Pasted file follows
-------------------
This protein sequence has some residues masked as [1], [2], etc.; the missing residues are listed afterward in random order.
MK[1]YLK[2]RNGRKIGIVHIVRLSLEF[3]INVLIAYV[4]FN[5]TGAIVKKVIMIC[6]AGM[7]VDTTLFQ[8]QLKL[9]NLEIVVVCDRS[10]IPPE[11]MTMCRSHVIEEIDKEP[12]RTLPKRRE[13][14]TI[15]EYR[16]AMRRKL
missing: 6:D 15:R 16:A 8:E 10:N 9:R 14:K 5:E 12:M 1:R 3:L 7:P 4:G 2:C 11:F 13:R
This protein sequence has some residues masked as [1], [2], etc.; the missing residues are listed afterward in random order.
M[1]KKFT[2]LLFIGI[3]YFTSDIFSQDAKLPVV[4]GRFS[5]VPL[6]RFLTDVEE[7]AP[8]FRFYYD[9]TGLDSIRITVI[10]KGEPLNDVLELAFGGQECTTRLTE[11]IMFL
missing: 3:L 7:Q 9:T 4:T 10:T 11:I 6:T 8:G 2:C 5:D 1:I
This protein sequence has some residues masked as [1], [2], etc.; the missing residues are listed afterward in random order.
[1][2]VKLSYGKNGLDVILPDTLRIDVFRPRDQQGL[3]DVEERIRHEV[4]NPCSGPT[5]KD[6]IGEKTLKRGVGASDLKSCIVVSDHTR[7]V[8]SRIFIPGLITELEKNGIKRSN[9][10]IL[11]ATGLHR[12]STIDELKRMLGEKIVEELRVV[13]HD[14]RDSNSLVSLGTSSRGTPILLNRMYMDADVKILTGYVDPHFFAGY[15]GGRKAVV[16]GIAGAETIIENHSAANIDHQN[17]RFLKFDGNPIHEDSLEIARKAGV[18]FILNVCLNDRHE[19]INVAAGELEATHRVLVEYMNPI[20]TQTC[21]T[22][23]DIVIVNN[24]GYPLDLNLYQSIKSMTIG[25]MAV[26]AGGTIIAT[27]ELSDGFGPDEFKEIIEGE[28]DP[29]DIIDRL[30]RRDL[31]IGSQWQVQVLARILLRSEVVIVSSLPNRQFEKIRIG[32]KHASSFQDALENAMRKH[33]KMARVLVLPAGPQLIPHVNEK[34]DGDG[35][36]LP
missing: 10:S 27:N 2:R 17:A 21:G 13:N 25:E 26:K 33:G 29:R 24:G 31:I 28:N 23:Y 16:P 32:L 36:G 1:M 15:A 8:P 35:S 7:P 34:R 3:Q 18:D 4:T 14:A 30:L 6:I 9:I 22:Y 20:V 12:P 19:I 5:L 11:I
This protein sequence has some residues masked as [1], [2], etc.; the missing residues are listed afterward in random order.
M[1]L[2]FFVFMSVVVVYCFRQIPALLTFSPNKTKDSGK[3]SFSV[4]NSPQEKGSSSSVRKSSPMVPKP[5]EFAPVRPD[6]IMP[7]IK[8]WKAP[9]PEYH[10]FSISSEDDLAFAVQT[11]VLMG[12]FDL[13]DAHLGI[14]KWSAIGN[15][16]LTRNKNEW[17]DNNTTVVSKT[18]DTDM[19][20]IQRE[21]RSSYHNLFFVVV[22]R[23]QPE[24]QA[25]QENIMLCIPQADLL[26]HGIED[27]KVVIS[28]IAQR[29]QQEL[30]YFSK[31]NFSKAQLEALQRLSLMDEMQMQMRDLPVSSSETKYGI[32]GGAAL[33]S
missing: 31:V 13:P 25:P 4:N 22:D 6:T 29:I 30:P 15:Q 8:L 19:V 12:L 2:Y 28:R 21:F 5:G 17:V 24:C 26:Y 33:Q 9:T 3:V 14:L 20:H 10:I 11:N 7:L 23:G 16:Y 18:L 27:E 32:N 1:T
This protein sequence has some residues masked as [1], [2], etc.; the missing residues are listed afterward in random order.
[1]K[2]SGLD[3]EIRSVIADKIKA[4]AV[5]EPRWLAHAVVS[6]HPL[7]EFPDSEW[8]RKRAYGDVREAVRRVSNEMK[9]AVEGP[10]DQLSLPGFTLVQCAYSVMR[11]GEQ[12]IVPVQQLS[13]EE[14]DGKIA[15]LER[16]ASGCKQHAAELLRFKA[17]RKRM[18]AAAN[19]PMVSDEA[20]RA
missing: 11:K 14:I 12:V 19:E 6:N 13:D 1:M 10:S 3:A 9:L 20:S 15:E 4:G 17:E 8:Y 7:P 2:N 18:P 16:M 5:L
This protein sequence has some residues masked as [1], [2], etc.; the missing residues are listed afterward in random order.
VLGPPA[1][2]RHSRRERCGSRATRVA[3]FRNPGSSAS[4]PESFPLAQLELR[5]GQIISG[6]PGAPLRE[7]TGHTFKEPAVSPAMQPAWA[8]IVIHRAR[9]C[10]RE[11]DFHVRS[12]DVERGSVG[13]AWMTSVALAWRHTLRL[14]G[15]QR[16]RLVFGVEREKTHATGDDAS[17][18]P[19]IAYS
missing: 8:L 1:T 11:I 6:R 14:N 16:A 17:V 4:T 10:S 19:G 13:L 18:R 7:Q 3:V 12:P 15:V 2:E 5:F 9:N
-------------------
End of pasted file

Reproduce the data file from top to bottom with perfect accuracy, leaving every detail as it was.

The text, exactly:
This protein sequence has some residues masked as [1], [2], etc.; the missing residues are listed afterward in random order.
MK[1]YLK[2]RNGRKIGIVHIVRLSLEF[3]INVLIAYV[4]FN[5]TGAIVKKVIMIC[6]AGM[7]VDTTLFQ[8]QLKL[9]NLEIVVVCDRS[10]IPPE[11]MTMCRSHVIEEIDKEP[12]RTLPKRRE[13][14]TI[15]EYR[16]AMRRKL
missing: 6:D 15:R 16:A 8:E 10:N 9:R 14:K 5:E 12:M 1:R 3:L 7:P 4:G 2:C 11:F 13:R
This protein sequence has some residues masked as [1], [2], etc.; the missing residues are listed afterward in random order.
M[1]KKFT[2]LLFIGI[3]YFTSDIFSQDAKLPVV[4]GRFS[5]VPL[6]RFLTDVEE[7]AP[8]FRFYYD[9]TGLDSIRITVI[10]KGEPLNDVLELAFGGQECTTRLTE[11]IMFL
missing: 3:L 7:Q 9:T 4:T 10:T 11:I 6:T 8:G 2:C 5:D 1:I
This protein sequence has some residues masked as [1], [2], etc.; the missing residues are listed afterward in random order.
[1][2]VKLSYGKNGLDVILPDTLRIDVFRPRDQQGL[3]DVEERIRHEV[4]NPCSGPT[5]KD[6]IGEKTLKRGVGASDLKSCIVVSDHTR[7]V[8]SRIFIPGLITELEKNGIKRSN[9][10]IL[11]ATGLHR[12]STIDELKRMLGEKIVEELRVV[13]HD[14]RDSNSLVSLGTSSRGTPILLNRMYMDADVKILTGYVDPHFFAGY[15]GGRKAVV[16]GIAGAETIIENHSAANIDHQN[17]RFLKFDGNPIHEDSLEIARKAGV[18]FILNVCLNDRHE[19]INVAAGELEATHRVLVEYMNPI[20]TQTC[21]T[22][23]DIVIVNN[24]GYPLDLNLYQSIKSMTIG[25]MAV[26]AGGTIIAT[27]ELSDGFGPDEFKEIIEGE[28]DP[29]DIIDRL[30]RRDL[31]IGSQWQVQVLARILLRSEVVIVSSLPNRQFEKIRIG[32]KHASSFQDALENAMRKH[33]KMARVLVLPAGPQLIPHVNEK[34]DGDG[35][36]LP
missing: 10:S 27:N 2:R 17:A 21:G 13:N 25:E 26:K 33:G 29:R 24:G 31:I 28:N 23:Y 16:P 32:L 36:G 1:M 15:A 8:P 35:S 7:P 34:R 3:Q 18:D 4:T 14:A 30:L 6:I 9:I 22:Y 20:V 12:P 19:I 5:L 11:I
This protein sequence has some residues masked as [1], [2], etc.; the missing residues are listed afterward in random order.
M[1]L[2]FFVFMSVVVVYCFRQIPALLTFSPNKTKDSGK[3]SFSV[4]NSPQEKGSSSSVRKSSPMVPKP[5]EFAPVRPD[6]IMP[7]IK[8]WKAP[9]PEYH[10]FSISSEDDLAFAVQT[11]VLMG[12]FDL[13]DAHLGI[14]KWSAIGN[15][16]LTRNKNEW[17]DNNTTVVSKT[18]DTDM[19][20]IQRE[21]RSSYHNLFFVVV[22]R[23]QPE[24]QA[25]QENIMLCIPQADLL[26]HGIED[27]KVVIS[28]IAQR[29]QQEL[30]YFSK[31]NFSKAQLEALQRLSLMDEMQMQMRDLPVSSSETKYGI[32]GGAAL[33]S
missing: 31:V 13:P 25:P 4:N 22:D 6:T 29:I 30:P 15:Q 8:L 19:V 12:L 2:Y 28:R 21:F 5:G 17:V 24:C 26:Y 33:Q 9:T 3:V 14:L 20:H 10:I 11:N 7:L 23:G 16:Y 18:L 27:E 32:N 1:T
This protein sequence has some residues masked as [1], [2], etc.; the missing residues are listed afterward in random order.
[1]K[2]SGLD[3]EIRSVIADKIKA[4]AV[5]EPRWLAHAVVS[6]HPL[7]EFPDSEW[8]RKRAYGDVREAVRRVSNEMK[9]AVEGP[10]DQLSLPGFTLVQCAYSVMR[11]GEQ[12]IVPVQQLS[13]EE[14]DGKIA[15]LER[16]ASGCKQHAAELLRFKA[17]RKRM[18]AAAN[19]PMVSDEA[20]RA
missing: 11:K 14:I 12:V 19:E 6:N 13:D 1:M 10:S 3:A 9:L 20:S 15:E 4:G 17:E 8:Y 7:P 2:N 18:P 16:M 5:L
This protein sequence has some residues masked as [1], [2], etc.; the missing residues are listed afterward in random order.
VLGPPA[1][2]RHSRRERCGSRATRVA[3]FRNPGSSAS[4]PESFPLAQLELR[5]GQIISG[6]PGAPLRE[7]TGHTFKEPAVSPAMQPAWA[8]IVIHRAR[9]C[10]RE[11]DFHVRS[12]DVERGSVG[13]AWMTSVALAWRHTLRL[14]G[15]QR[16]RLVFGVEREKTHATGDDAS[17][18]P[19]IAYS
missing: 8:L 1:T 11:I 6:R 14:N 16:A 17:V 4:T 10:S 19:G 13:L 18:R 7:Q 3:V 12:P 15:V 2:E 5:F 9:N